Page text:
Biomedical engineering is an interdisciplinary graduate program that culminates in a master's degree and/or Ph.D.
The highly interactive program offers a wide range of study options dealing with contemporary biophysics, cancer, cell biology, chemical biology, immunology, insect biochemistry, microbiology, pharmacology and plant biology.
Students will learn principles of physiology and pharmacology and are given opportunities to integrate this information in problem solving scenarios.
Our nationally recognized degree programs in civil and environmental engineering give you a chance to work with top faculty in world-class research facilities.
Computer science concentrates on theory, design, and applications of digital computers and information-processing techniques.
The goal of the School of Medicine is to graduate students who are knowledgeable, caring, skillful, responsible physicians capable of entering any specialty training program and delivering high quality health care to the individual, the family and the community.
A combined M.D./Ph.D. degree program is offered with majors in biochemistry, biomedical engineering, cellular and molecular biology, pharmacology and physiology.
Ecology, Evolution and Conservation Biology is an interdisciplinary doctoral program bringing together faculty and students from multiple departments and institutions at the University of Nevada, Reno, the Desert Research Institute and the Great Basin Institute.
Electrical engineering students learn about sensors, circuits, energy systems and more. At the bachelor's degree level, students can pursue an emphasis in either biomedical engineering or renewable energy.
The Environmental Sciences and Health Graduate Program (ES&H) is based on the tenet that graduate education in the environmental sciences requires an interdisciplinary approach encompassing the fields of chemistry, biology, ecology, physics, and human health.
The Geo-Engineering Ph.D. is an interdisciplinary degree that combines studies from the Department of Mining Engineering and Department of Geological Sciences, with applications in mine ventilation, mine environmental, reclamation, remediation and restoration studies, mine automation and robotics, rock mechanics, drilling and blasting, materials handling, ore reserve characterization, geostatics and mineral economics.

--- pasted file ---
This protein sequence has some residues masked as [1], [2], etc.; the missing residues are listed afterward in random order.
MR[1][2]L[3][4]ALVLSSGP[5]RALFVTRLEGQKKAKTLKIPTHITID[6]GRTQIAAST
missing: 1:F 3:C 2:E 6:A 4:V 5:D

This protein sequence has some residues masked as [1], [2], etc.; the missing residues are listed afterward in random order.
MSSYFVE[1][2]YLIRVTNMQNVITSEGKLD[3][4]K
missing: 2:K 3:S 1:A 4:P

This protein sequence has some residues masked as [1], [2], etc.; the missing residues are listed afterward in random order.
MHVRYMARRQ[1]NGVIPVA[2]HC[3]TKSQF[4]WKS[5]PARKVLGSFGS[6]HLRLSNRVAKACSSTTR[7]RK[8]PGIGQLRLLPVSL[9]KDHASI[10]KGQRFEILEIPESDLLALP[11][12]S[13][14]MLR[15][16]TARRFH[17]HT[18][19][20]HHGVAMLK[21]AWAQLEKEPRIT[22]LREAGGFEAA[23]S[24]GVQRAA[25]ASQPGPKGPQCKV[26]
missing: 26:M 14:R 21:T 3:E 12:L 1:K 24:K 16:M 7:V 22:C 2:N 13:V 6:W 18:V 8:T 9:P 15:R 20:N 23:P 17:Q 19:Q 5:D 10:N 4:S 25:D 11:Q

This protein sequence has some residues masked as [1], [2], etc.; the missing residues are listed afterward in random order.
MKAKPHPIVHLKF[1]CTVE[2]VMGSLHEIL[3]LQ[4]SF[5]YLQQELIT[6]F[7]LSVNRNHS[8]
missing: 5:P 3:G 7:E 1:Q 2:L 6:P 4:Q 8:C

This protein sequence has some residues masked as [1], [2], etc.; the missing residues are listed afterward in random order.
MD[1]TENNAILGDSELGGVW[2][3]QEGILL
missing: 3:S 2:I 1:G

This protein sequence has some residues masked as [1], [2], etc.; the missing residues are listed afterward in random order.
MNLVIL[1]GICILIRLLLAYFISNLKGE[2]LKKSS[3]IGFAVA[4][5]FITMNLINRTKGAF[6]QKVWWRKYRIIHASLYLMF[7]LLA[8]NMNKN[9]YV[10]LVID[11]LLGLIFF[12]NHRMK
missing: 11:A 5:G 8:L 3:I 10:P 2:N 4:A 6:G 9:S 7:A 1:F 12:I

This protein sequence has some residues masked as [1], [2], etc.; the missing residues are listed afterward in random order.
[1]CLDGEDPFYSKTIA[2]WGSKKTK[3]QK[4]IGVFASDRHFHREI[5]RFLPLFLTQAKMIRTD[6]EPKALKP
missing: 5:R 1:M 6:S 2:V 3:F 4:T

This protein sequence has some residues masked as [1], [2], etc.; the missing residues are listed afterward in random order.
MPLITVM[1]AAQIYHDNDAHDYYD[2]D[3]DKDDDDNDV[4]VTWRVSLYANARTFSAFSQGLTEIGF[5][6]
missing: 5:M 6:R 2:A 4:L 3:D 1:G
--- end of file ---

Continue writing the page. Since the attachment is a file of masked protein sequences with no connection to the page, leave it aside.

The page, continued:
The Department of Geography emphasizes the study of landscape change and human-environment interactions in arid and mountainous environments. Coursework emphasizes the integration of human and physical geography and encourages the use of geospatial technologies (GIS, remote sensing, and cartography).
The Geophysics program provides coursework that examines the physical traits of the Earth and explores its interactions with space. Aspects of geophysics includes the study of the Earth’s magnetic and gravitational fields, volcanism, the hydrological cycle, atmospheric studies and interactions with the Moon and other celestial bodies.
Programs in the History Department offer the student understanding in the scholarly discipline of history through the expansion of historical knowledge, the comprehension of historiography, and the practice of critical inquiry. Framing the questions that define particular scholarly debates underlies critical analysis of primary and secondary sources. Students gain exposure to these questions in course work and demonstrate their familiarity with them in comprehensive examinations. Through the department's skills-based curriculum, history majors learn how to think and write like historians. History faculty teach students to think contextually, read historical documents, and become better researchers and writers.
As the challenges facing our court systems mount, it is essential that the judiciary be equipped for transition. At the forefront of this movement is the highly successful Judicial Studies Program at the University of Nevada, Reno, one of only two such programs offered nationwide. The program offers a Master of Judicial Studies and a Ph.D.
Materials science and engineering includes elements from a variety of engineering disciplines. Graduating students are at the forefront of developing and testing materials that can stand up to extreme environments or outperform existing materials. Students utilize state-of-the-art characterization tools such as chromatographs, electron microscopes, and spectrometers to study these materials.
Mechanical engineering is one of the broadest engineering disciplines, and our graduates are versatile problem solvers. They learn to communicate effectively, design mechanical systems and find creative answers to real-world problems.